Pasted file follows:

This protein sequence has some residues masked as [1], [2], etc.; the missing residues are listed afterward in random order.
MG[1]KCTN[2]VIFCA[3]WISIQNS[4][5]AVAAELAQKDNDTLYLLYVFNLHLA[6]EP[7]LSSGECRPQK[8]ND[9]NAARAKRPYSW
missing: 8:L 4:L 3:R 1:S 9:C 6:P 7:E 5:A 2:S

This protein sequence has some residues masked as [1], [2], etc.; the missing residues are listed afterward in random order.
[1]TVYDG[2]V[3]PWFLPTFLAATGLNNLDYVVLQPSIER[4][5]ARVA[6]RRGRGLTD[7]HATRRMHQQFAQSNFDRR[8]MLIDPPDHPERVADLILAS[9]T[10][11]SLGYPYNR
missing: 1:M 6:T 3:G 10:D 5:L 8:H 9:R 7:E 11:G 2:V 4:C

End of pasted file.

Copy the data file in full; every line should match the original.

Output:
This protein sequence has some residues masked as [1], [2], etc.; the missing residues are listed afterward in random order.
MG[1]KCTN[2]VIFCA[3]WISIQNS[4][5]AVAAELAQKDNDTLYLLYVFNLHLA[6]EP[7]LSSGECRPQK[8]ND[9]NAARAKRPYSW
missing: 8:L 4:L 3:R 1:S 9:C 6:P 7:E 5:A 2:S

This protein sequence has some residues masked as [1], [2], etc.; the missing residues are listed afterward in random order.
[1]TVYDG[2]V[3]PWFLPTFLAATGLNNLDYVVLQPSIER[4][5]ARVA[6]RRGRGLTD[7]HATRRMHQQFAQSNFDRR[8]MLIDPPDHPERVADLILAS[9]T[10][11]SLGYPYNR
missing: 1:M 6:T 3:G 10:D 5:L 8:H 9:R 7:E 11:G 2:V 4:C